Monday, July 20, 2009
"Modern" Intelligent Design
Not content with the Discovery Institute's attempt to hijack Thomas Jefferson into the ranks of IDeologists, despite his death some 33 years before he could consider Darwin's first exposition of natural selection as a mechanism to explain evolution, David Klinghoffer has decided to go medieval. The latest hijackee is Moses Maimonides (1135-1204 C.E.).
[T]he relatively new and admirably lucid Maimonides biography by Joel L. Kraemer at the University of Chicago, Maimonides: The Life and World of One of Civilization's Greatest Minds (Doubleday) ... asks what should a student of Rambam (Maimonides) like himself reply if asked, "What is the most important idea taught by Maimonides in his scientific and philosophic writings?"
Answers Kraemer: "A good answer would be that it is the idea of an orderly universe governed by laws of a cosmic intelligence." Contemporary relevance, please?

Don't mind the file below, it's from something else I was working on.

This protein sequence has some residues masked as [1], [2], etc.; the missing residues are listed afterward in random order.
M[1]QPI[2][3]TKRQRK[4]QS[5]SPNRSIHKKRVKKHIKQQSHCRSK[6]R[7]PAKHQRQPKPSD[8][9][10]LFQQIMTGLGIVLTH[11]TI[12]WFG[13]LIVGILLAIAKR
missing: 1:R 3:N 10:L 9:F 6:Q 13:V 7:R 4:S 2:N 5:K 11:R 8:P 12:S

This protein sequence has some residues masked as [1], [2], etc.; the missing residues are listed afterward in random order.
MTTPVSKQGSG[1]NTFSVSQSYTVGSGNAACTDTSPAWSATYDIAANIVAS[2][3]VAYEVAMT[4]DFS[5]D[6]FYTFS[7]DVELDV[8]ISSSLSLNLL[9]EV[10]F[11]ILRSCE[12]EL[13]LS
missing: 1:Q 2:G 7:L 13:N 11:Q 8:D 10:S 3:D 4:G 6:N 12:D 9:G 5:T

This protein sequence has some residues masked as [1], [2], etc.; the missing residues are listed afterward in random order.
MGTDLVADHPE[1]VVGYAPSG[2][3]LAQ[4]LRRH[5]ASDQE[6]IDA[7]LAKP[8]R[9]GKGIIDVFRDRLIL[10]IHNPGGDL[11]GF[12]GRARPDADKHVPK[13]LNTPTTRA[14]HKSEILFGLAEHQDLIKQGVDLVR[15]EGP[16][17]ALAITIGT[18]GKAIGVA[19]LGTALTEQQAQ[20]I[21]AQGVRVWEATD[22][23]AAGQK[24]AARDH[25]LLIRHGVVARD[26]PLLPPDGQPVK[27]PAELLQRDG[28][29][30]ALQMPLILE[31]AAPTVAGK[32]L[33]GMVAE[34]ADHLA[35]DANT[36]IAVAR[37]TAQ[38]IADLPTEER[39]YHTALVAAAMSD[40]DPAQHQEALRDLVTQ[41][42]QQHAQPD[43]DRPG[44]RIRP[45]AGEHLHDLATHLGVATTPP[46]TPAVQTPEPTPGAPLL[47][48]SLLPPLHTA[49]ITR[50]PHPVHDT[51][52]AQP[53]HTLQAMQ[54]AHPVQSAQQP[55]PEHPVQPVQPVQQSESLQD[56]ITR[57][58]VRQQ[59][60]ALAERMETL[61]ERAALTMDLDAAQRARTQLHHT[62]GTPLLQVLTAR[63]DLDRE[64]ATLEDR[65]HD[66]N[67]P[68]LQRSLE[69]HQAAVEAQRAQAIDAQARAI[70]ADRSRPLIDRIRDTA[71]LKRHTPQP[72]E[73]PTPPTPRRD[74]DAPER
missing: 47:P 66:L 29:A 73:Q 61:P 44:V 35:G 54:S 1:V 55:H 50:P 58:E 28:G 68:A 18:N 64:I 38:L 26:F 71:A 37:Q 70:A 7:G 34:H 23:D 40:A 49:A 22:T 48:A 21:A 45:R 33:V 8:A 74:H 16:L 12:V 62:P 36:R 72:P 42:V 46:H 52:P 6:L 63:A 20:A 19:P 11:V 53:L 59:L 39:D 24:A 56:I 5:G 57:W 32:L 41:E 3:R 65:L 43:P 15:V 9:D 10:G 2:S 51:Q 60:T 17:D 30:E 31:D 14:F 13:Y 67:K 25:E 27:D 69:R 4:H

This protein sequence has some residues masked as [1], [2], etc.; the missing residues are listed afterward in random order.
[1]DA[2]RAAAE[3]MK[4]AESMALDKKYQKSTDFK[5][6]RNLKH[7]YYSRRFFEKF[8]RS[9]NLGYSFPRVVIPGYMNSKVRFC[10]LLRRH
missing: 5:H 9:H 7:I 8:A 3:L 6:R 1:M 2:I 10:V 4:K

Maimonides grasped the great divide between monotheists, who believe that an intelligence guides the universe, and Epicureans, who believe that everything happens by chance. The argument continues nowadays between intelligent adherents of intelligent design and Darwinian atheists who believe in chance mutation.
Until 1859, the main alternative [design advocates] considered was Epicureanism; here I don't mean the philosophy of eat, drink, and be merry, but the hypothesis due to Epicurus and his followers that physical particles whirling at random in the void eventually combine to produce orderly, stable, and functional arrangements.
So why do the Discovery drones keep dragging up such examples? Oh, yes! They are humping medieval notions of monotheistic theology as if they have contemporary relevance to science.
The sort of Deism favored by Jefferson and Newton (and criticized by Hume), which brought the argument from design into modern prominence, drew mostly on Stoic arguments.
Klinghoffer's overarching strategy, whether or not he recognizes it, is to say that we're still having the same debates as the ancient Greeks had, that nothing in Darwin's work or in subsequent biology makes a substantial change to the philosophical/cultural conversation.
Klinghoffer's overarching strategy ...
Well, that and sowing as much confusion as possible.